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http://dx.doi.org/10.1111/bjc.12236DOI Listing
June 2020
1 Read

How do I want to feel? The link between emotion goals and difficulties in emotion regulation in borderline personality disorder.

Br J Clin Psychol 2020 Mar 25;59(1):96-114. Epub 2019 Sep 25.

Department of Psychology, Liverpool Hope University, UK.

Objectives: Appropriate contextualized emotion goals (i.e., desired emotional endpoints that facilitate goal attainment) are fundamental to emotion regulation, as they may determine the direction of regulation efforts. Read More

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http://dx.doi.org/10.1111/bjc.12235DOI Listing
March 2020
1 Read

Appearance-based trust processing in schizophrenia.

Br J Clin Psychol 2020 Jun 6;59(2):139-153. Epub 2019 Sep 6.

Department of Cognitive Science, Macquarie University, New South Wales, Australia.

Objectives: Schizophrenia is characterized by impaired social interactions and altered trust. In the general population, trust is often based on facial appearance, with limited validity but enormous social consequences. The aim was to examine trust processing in schizophrenia and specifically to examine how people with schizophrenia use facial appearance as well as actual partner fairness to guide trusting decisions. Read More

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http://dx.doi.org/10.1111/bjc.12234DOI Listing
June 2020
1 Read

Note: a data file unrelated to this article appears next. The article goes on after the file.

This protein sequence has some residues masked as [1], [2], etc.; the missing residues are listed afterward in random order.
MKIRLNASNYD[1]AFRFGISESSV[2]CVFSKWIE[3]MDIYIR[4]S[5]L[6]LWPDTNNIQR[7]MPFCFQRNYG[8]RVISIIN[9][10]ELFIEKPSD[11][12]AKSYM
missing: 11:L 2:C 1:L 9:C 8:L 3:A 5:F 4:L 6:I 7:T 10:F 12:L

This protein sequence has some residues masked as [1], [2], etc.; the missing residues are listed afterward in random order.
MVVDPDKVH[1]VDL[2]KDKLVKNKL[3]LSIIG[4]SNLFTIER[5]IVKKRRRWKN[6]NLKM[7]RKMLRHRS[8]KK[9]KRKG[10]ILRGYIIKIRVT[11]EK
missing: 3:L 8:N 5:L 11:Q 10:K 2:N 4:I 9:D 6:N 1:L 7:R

The relationship between insecure attachment and paranoia in psychosis: A systematic literature review.

Br J Clin Psychol 2020 Mar 7;59(1):39-65. Epub 2019 Aug 7.

Division of Psychology and Mental Health, School of Health Sciences, Faculty of Biology, Medicine and Health, University of Manchester, UK.

Objectives: Paranoia is a key symptom in psychosis and associated with a range of poor outcomes. Earlier life experiences increase vulnerability to paranoid thinking, and attachment theory has been proposed as a key model in explaining this causal pathway. Previous reviews highlight evidence of associations between insecure attachment styles and overall severity of psychotic symptoms. Read More

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http://dx.doi.org/10.1111/bjc.12231DOI Listing
http://www.ncbi.nlm.nih.gov/pmc/articles/PMC7028113PMC
March 2020
1 Read

Helping parents to help children overcome fear: The influence of a short video tutorial.

Br J Clin Psychol 2020 Mar 7;59(1):80-95. Epub 2019 Aug 7.

School of Psychology, University of Sussex, Brighton, UK.